MITRE's ATT&CK® framework matrix has been invaluable to security teams because of the way it comprehensively covers attack styles, detection methods, and mitigation measures. MITRE has also been quite proactive in updating the matrix with new threats, ensuring that the cybersecurity community is well aware of any known threat that an organization can be vulnerable to.
Now MITRE has gone further and developed the MITRE D3FEND framework with the aid of the NSA. This framework dives deep into cybersecurity countermeasure techniques that organizations can adopt. These countermeasure techniques involve strategies that a SOC team can use to model digital systems; harden access to computer networks; and detect, isolate, deceive, and evict a hacker carrying out a malicious attack strategy on the network.
The model tactic is primarily concerned with the discovery and mapping of assets in the network, whereas the other tactics are more concerned with defending the network against potential attacks. So, in this blog, we will take a closer look at the harden, detect, isolate, deceive, and evict tactics that constitute the five defensive goals of the D3FEND graph.
D3FEND stands for Detection, Denial, and Disruption Framework Empowering Network Defense. D3FEND is a graph that shows how each ATT&CK technique is executed based on which digital artifacts the attackers interact with. This produces a map that depicts countermeasures for these attack scenarios. Figure 1 shows a schematic of how ATT&CK and D3FEND techniques are correlated.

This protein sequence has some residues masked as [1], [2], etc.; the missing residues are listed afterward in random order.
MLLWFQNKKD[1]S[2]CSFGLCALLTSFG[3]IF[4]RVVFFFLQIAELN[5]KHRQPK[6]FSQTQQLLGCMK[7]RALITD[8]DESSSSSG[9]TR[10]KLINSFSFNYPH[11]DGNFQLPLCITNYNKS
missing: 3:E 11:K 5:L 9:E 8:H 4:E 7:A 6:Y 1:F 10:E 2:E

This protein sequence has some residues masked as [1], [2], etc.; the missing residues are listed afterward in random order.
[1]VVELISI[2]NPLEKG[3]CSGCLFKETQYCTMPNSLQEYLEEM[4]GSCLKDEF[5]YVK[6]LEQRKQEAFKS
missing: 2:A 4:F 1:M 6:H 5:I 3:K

Figure 1. Correlative mapping between ATT&CK and D3FEND.
In the schematic above:
Let's look at the D3FEND graph more closely. Like MITRE's ATT&CK enterprise framework, the D3FEND graph also sports a tactic-and-technique-style matrix where the tactics include the following five defensive goals:
Each of these defensive tactics consists of specific defensive techniques.
Harden: This tactic is comprised of application, credential, message, and platform hardening techniques. These teach SOC teams how to handle attack surface management, vulnerability management, and access management through authentication. The tactic deals with provisioning access to computer networks. The techniques suggested encompass most of the security protocols that compliance mandates require for access restrictions.
Detect: With the D3FEND knowledge graph at hand, SOC teams everywhere are presented with a major use case. The D3FEND matrix helps SOC teams improve their detection engineering and threat modeling capabilities. SOC teams can analyze their detection requirements by answering the following questions:
The detect tactic relies on analyzing threats and correlating attack techniques from the ATT&CK framework. The technique categories listed for this tactic are as follows:
From the countermeasures listed, you'll see that the detection solutions the D3FEND framework is pushing for are SIEM solutions and other similar tools like extended detection and response (XDR) services or managed detection and response (MDR) services. A SIEM solution collects and processes security information to detect potential threats and protect the network. A robust SIEM solution like ManageEngine Log360, which provides predefined and custom correlation rules and anomaly detection capabilities, can help with user behavior analysis, file analysis, and message analysis.